This might therefore look like a regrettable loss of resolution, but in this context may, paradoxically, enable wider trends to be more easily visible. The combined, synthesising approach presented here has the potential to develop considerably more detailed narratives of human activity, beyond the immediate construction and use of the trackways and related features such as platforms. In the first place, the MSA models presented here offer a fuller narrative for land use around the Levels and Moors themselves. One of the most striking trends is the seeming contrast between the differing scales of trackway activity on the one hand and of wider clearance on the other (Fig. 10). There appears to be something of an inverse correlation for much of the sequence between the effort invested in trackway construction and the scale of wider clearance. Thus the Sweet Track, with its kilometres of length and hundreds of trees felled and used, sits in contrast to the initial relatively small scale of Neolithic clearance activity. That can speak not only to the special significance of the Sweet Track itself, in conditions of pioneering settlement (Coles and Brunning 2009) (and also to the local conditions underfoot), but also to the subsequent routinisation of more modest hurdle and brushwood trackways, more easily and less laboriously assembled, part-by-part, from the products of a managed and established more open landscape including coppiced stands, in a wider setting with a greater extent of clearance, suggested for example for the timeslices following 3800 cal BC. Is it then just coincidence that a heavier form of trackway construction as seen in the Abbots Way recurs in the middle of the third millennium when the MSA reconstruction for the timeslice 2600–2400 cal BC suggests again less open local conditions, as suggested by Fig. 9b? Perhaps in some way the more heavily built trackways served to create more explicit signalling about social connections in less open settings, if they are not, again, to be seen as a response to purely local conditions of wetness.
Our models for the Somerset Levels and Moors also prompt useful comparisons and contrasts with neighbouring regions across southern Britain, both in specific situations and in terms of possible general trends, in an archaeological landscape in which definable occupation sites are scarce and their accompanying material culture chronologically not very sensitive. The practice of settlement must have varied (Pollard 1999), but it has proved recurrently difficult to get at not only the timing but also the scale of activity. Thus for the area around the great enclosure complex at Hambledon Hill, Dorset, to the south of the Somerset Levels and Moors, the tentative conclusion (given the challenges of finding suitable evidence in the chalkland setting) was that ‘major clearance’ did not take place until the Beaker period (Bell et al.2008, pp. 450–452). Around Avebury, north Wiltshire, again in a chalkland setting and based on varied sources of evidence including molluscan analysis and soil studies, a series of broad timeslices (4200–3700 cal BC; 3700–3400; 3400–3000; 3000–2600; 2600–2200; and 2200–1600, and later) serve to define a shifting mosaic of continuing clearance and activity, with some local regeneration at intervals (Gillings et al.2008, figs. 5.5–5.10), though in a landscape now regarded as probably not having dense woodland as its initial baseline (Pollard et al.2012; Allen 2017). On a smaller spatial scale, but again over quite broadly defined phases (‘earliest Neolithic’; ‘early’; ‘middle’: c. 3300–2900 cal BC; ‘late’: c. 2900–2450 cal BC), detailed reconstructions of the gradually extending scale of local clearance have been offered (using very varied sources of evidence) for the valley bottom setting at Yarnton, Oxfordshire (Hey and Robinson 2016, figs. 2.4, 2.6, 2.8, 2.10); the local picture is of small-scale activity, with openness only gradually extending through time. Finally, at Haddenham, Cambridgeshire, reconstruction of the setting of the long barrow and enclosure was aided by pollen analysis from a palaeochannel of the Great Ouse, which suggested early clearance and cultivation, and relatively open conditions thereafter (Evans and Hodder 2006; Peglar 2006). By comparison, and allowing for variation from place to place, the models given in this paper for the Somerset Levels and Moors do offer a more detailed view of change right through the sequence.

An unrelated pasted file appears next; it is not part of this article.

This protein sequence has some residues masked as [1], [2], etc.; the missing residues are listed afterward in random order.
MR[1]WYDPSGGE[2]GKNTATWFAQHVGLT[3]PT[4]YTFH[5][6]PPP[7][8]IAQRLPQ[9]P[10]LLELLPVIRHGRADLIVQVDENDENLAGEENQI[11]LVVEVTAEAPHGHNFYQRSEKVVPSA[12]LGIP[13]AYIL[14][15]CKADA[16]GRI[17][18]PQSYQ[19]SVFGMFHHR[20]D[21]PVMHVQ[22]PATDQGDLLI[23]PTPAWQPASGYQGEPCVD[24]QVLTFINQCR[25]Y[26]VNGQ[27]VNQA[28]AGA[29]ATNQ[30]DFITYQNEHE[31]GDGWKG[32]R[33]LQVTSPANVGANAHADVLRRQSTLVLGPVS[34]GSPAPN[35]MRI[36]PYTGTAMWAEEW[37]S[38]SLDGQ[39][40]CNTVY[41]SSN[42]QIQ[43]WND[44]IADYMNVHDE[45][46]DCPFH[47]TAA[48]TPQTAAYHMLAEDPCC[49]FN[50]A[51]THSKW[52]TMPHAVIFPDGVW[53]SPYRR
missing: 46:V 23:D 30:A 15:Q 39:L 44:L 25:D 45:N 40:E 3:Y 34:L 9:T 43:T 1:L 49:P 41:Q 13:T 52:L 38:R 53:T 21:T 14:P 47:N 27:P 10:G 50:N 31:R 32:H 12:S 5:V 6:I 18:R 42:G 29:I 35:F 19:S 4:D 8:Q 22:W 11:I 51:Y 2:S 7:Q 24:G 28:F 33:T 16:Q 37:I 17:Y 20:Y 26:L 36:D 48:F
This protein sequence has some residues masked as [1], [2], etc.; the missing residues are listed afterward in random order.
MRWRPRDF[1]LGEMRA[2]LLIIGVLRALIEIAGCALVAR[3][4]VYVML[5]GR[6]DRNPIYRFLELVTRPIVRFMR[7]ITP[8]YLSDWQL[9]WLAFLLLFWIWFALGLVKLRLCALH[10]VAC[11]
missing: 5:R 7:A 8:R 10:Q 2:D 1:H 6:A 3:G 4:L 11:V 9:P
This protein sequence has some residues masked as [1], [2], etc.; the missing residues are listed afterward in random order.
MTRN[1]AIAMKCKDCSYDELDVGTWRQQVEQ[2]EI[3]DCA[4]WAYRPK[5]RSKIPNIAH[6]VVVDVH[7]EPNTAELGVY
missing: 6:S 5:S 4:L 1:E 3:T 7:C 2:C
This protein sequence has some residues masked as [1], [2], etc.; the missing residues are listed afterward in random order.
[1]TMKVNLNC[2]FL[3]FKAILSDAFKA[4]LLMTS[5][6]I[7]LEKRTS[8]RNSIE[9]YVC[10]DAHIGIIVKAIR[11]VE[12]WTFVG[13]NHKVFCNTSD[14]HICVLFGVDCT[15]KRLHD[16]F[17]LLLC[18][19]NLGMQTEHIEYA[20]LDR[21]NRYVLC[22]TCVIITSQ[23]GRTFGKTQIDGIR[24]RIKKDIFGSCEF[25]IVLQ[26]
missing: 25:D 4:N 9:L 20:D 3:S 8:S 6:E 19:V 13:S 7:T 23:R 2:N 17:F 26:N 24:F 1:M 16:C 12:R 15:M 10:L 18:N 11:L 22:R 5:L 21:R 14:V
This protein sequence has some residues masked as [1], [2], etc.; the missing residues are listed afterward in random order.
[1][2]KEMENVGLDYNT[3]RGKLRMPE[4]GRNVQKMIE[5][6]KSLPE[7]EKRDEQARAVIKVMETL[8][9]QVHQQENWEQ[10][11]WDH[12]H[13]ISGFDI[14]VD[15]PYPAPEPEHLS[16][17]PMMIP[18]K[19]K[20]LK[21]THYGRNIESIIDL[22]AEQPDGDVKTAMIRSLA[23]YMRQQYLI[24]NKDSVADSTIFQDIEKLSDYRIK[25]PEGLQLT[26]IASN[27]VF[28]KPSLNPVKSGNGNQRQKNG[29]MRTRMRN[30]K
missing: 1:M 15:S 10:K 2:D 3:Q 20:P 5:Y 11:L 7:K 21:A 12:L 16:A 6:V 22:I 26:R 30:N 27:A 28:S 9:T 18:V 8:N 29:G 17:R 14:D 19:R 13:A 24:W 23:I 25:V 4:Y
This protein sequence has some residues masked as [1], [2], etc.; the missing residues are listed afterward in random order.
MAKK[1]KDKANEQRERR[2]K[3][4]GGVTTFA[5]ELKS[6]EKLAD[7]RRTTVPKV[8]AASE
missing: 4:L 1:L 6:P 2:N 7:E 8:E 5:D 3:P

From an even broader perspective, suggested beginnings for Neolithic activity in the Somerset Levels and Moors by the thirty-ninth century cal BC conform with the wider picture for the initial development of the Neolithic suggested by Whittle et al. (2011), and the increase in woodland clearance in the 3800–3600 cal BC and 3600–3400 cal BC timeslices matches the scale of monument construction—first long barrows, then causewayed enclosures and finally cursus monuments—evident in southern Britain through those times. It is frustrating, however, to not yet have sufficient precision to examine whether these changes also reflect shorter lived trends in activity such as the suggested ‘surge’ in new practices which precedes and accompanies the first appearance of causewayed enclosures in central-southern England in the early part of the thirty-seventh century cal BC (Whittle et al.2011, fig. 14.182).